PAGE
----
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Expression, Organization, and Involvement of Intermediate Filaments in Disease Processes

  • Omar Skalli
  • Giulio Gabbiani

Abstract

Cytoskeletal and cytocontractile elements are involved in many cell physiological processes such as maintenance of cell shape, locomotion, mitosis, and secretion (for review see Alberts et. al., 1989). Moreover, the study of these structures may contribute to the understanding of cellular alteration during pathological situations (for review see Rungger-Brändle and Gabbiani, 1983). Different types of cytoskeletal changes may cause pathological situations. In some instances, a disease is due to the presence of an abnormal cytoskeletal protein. A well-documented example of this is the immotile cilia syndrome, characterized by an impaired mucociliary transport leading to chronic infections of airways (Camner et. al., 1975; Eliasson et. al., 1977); here, the basic defect is due to abnormal or missing dynein arms (Afzelius, 1985; Neustein et. al., 1980; Pedersen and Mygind, 1976). In other situations the primary defect affects a noncytoskeletal cellular component but leads to typical changes of the cytoarchitecture, as is the case for sickle-cell anemia where the primary defect is a mutant β-globin molecule leading to an altered organization of the cytoskeleton during the sickling process (Lux, 1979). In most instances, however, changes in the organization of cytoskeletal elements associated with pathological conditions reflect the degree of cellular adaptation to pathological stimuli (Rungger-Brändle and Gabbiani, 1983). Thus, cytoskeletal organization can be profoundly modified by pathological processes affecting cell activities such as migration or proliferation. Moreover, certain important pathological processes, such as tumor invasion, may at least in part depend on altered cytoskeletal organization (for review see Boschek, 1982).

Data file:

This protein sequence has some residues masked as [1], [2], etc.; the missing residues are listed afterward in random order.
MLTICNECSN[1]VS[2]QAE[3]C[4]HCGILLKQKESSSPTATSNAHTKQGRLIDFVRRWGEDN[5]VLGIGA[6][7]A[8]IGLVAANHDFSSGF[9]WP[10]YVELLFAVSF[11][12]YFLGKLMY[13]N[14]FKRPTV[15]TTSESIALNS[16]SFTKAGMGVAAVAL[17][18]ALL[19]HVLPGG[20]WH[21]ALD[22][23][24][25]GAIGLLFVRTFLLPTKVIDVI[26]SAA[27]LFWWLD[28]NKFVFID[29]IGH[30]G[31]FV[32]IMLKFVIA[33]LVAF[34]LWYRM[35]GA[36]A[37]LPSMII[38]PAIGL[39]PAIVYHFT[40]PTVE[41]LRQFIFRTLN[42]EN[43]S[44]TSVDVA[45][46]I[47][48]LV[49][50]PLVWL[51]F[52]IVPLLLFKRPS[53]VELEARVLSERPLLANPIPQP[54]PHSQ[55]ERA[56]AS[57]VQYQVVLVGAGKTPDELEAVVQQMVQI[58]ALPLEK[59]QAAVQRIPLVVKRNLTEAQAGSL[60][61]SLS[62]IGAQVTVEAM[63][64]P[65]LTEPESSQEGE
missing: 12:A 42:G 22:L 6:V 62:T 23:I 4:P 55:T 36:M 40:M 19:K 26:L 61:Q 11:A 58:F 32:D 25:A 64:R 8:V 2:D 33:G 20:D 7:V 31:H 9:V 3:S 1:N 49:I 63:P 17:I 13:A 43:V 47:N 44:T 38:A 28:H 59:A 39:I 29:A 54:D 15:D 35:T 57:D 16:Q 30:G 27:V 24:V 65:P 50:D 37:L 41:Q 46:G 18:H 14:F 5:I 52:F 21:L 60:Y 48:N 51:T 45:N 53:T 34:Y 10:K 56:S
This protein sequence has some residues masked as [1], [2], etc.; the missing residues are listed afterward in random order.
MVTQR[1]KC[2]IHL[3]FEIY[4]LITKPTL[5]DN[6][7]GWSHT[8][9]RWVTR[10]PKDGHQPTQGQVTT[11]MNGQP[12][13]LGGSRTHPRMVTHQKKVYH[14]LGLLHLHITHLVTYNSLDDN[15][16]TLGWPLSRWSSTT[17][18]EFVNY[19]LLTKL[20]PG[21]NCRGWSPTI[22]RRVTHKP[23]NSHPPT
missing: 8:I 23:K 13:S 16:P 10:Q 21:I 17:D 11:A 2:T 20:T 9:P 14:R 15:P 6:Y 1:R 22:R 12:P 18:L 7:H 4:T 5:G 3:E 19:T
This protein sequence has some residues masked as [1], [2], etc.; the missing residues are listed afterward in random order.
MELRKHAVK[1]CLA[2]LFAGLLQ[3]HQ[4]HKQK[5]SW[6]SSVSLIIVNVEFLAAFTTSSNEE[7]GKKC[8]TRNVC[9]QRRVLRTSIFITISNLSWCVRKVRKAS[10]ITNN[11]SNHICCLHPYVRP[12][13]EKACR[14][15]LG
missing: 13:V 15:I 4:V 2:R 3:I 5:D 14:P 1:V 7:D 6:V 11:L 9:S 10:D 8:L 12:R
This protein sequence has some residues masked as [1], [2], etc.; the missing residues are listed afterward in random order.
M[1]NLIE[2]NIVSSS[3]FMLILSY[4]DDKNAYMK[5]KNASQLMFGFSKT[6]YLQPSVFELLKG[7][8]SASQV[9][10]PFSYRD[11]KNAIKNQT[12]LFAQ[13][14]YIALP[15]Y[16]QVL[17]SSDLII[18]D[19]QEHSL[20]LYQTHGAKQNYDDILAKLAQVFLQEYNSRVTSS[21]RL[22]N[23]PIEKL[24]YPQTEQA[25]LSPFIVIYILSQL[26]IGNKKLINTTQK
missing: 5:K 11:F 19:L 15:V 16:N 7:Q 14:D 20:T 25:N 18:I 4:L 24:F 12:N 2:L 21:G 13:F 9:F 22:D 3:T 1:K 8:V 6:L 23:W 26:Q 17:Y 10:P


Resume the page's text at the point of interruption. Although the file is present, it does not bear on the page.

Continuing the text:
Keywords

Smooth Muscle Cell Primary Biliary Cirrhosis Intermediate Filament Alcoholic Liver Disease Mallory Body 
These keywords were added by machine and not by the authors. This process is experimental and the keywords may be updated as the learning algorithm improves.

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Copyright information

© Springer Science+Business Media New York 1990

Authors and Affiliations

  • Omar Skalli
    • 1
  • Giulio Gabbiani
    • 1
  1. 1.Department of PathologyUniversity of GenevaGeneva 4Switzerland

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